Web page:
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Shigella Diversity and Changing Landscape: Insights for the Twenty-First Century.

Anderson M, Sansonetti PJ, Marteyn BS - Front Cell Infect Microbiol (2016)

Bottom Line: Shigella is a pathovar of Escherichia coli comprising four groups, Shigella flexneri, Shigella sonnei, Shigella dysenteriae, and Shigella boydii, each of them, with the exception of S.sonnei, comprising several serotypes.Host-cell invasion is the final step of the infection process, as Shigella's virulence strategy relies also on its ability to survive hostile conditions during its journey through the gastro-intestinal tract, to compete with the host microbiota and to cross the intestinal mucus layer.The recent development of high-throughput screening and sequencing methods will facilitate these complex comparison studies.

View Article: PubMed Central - PubMed

Affiliation: Institut Pasteur, Unité de Pathogénie Microbienne MoléculaireParis, France; Institut National de la Santé et de la Recherche Médicale, Unité 786Paris, France.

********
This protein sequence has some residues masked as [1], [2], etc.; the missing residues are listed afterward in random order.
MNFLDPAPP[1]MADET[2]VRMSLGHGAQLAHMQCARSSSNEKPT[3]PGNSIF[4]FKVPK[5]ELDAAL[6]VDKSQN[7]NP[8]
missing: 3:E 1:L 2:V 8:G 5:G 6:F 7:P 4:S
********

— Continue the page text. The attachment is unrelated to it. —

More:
ABSTRACT
Shigella is a pathovar of Escherichia coli comprising four groups, Shigella flexneri, Shigella sonnei, Shigella dysenteriae, and Shigella boydii, each of them, with the exception of S.sonnei, comprising several serotypes. Shigella accounts for the majority of dysentery causing infections occurring world-wide each year. Recent advancements in the Shigella field have led to a better understanding of the molecular mechanisms underlying host epithelial cell invasion and immune cell function manipulation, mainly using S. flexneri as a model. Host-cell invasion is the final step of the infection process, as Shigella's virulence strategy relies also on its ability to survive hostile conditions during its journey through the gastro-intestinal tract, to compete with the host microbiota and to cross the intestinal mucus layer. Hence, the diversity of the virulence strategies among the different Shigella species has not yet been deeply investigated, which might be an important step to understand the epidemiological spreading of Shigella species worldwide and a key aspect for the validation of novel vaccine candidates. The recent development of high-throughput screening and sequencing methods will facilitate these complex comparison studies. In this review we discuss several of the major avenues that the Shigella research field has taken over the past few years and hopefully gain some insights into the questions that remain surrounding this important human pathogen.